Microsoft Says Hello to Facial Recognition, Goodbye to Internet Explorer

W10_Laptop_NUI_16x9_en-US_030615-741x416Microsoft has unveiled Windows Hello, a biometric authentication process for Windows 10 that enables users to unlock their device by scanning their fingerprint, face, or even the iris of their eye.

As well as the device itself, Hello will be used to access certain apps and websites, through a Passport system which Microsoft will make available to developers and site owners.

All authentication happens locally on the device itself, rather than over the network. This protects users biometric data, and Microsoft argues its more secure than the current password method because there is nothing stored on a sites servers that could be accessed by hackers.

The facial and iris recognition use infrared cameras, which promise to recognise the user in a variety of lighting conditions, and combine hardware and software to verify that the camera is not simply being shown a 2D picture.

Obviously in order to support Hello, the devices need to have the relevant scanners. Microsoft says that it is working with hardware partners and promises plenty of compatible devices, but its currently unclear whether this will include any mobile devices.

convergence_MS-5-Event-2015-03-Convergence-Atlanta_WebInternet Explorer and Microsoft Band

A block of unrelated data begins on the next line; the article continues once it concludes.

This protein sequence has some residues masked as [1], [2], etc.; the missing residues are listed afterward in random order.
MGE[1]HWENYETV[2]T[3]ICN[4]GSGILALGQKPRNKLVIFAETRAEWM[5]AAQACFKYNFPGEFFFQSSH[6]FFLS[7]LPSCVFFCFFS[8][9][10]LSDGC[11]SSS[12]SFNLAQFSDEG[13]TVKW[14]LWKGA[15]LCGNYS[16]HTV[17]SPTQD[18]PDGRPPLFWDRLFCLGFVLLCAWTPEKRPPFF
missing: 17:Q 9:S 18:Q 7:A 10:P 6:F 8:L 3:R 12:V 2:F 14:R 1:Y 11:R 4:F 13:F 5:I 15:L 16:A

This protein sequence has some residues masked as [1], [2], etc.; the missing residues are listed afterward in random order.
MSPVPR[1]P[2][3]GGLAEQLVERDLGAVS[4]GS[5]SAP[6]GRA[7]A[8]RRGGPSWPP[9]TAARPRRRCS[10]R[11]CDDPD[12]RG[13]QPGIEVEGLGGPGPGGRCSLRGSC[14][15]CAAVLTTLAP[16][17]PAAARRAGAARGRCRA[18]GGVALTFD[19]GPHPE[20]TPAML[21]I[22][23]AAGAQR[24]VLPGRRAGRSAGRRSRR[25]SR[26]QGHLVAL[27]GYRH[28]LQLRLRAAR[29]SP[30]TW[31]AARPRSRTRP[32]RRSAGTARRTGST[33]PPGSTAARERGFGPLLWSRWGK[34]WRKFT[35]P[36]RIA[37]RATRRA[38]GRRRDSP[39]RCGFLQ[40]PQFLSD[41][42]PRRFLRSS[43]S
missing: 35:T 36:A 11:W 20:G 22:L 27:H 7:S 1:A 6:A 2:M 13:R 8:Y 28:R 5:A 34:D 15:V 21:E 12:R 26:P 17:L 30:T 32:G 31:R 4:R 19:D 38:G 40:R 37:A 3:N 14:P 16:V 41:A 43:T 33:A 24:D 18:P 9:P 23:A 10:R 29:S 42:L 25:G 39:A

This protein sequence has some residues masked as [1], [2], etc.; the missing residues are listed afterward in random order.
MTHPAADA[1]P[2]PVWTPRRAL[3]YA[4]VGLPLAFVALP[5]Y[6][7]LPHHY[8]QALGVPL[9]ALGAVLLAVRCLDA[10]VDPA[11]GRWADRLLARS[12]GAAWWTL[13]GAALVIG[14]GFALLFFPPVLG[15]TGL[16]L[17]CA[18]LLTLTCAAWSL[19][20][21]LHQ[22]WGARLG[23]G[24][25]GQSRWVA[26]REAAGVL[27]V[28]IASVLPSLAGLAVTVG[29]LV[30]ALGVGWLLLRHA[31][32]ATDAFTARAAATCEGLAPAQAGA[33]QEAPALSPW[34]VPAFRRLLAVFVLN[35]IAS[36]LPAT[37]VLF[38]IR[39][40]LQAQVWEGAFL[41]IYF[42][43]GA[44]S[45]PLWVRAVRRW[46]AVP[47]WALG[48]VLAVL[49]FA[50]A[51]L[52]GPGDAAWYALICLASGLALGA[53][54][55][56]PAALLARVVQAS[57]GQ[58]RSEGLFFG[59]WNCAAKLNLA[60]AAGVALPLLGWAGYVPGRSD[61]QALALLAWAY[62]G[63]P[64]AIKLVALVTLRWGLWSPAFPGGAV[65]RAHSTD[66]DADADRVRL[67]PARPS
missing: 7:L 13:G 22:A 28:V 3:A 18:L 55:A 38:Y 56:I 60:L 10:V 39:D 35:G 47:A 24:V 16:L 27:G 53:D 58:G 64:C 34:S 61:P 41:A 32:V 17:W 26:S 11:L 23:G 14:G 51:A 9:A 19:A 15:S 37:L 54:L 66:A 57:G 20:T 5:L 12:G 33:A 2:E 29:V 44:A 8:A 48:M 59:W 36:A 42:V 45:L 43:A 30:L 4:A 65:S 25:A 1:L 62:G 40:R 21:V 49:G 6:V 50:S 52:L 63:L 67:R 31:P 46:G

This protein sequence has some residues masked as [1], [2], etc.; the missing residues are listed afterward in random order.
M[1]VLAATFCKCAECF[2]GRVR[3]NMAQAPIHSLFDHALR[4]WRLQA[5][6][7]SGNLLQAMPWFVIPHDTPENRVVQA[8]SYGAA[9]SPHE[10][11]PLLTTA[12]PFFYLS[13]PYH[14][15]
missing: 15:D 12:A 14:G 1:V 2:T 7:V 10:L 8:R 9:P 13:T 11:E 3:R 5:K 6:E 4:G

Hello was one of a few announcements made off the back of Microsoft Convergence, the companys event for enterprise partners.

Speaking at the event, marketing chief Chris Capossela revealed that the company is working to rebrand its browser away from the Internet Explorer name, now nearly 20 years old. The browser codenamed Project Spartan, which announced alongside Windows 10 in January, will be the primary way of accessing the internet on the new OS. Microsoft is currently conducting market research for the browsers official name, which is likely to feature Microsoft branding but will avoid Internet Explorer due to its negative connotations.

The company also announced that it is expanding the availability of the Microsoft Band activity tracker in the US – and making it available in the UK for the first time. The wearable device will go on sale 15 April, priced at £169.99.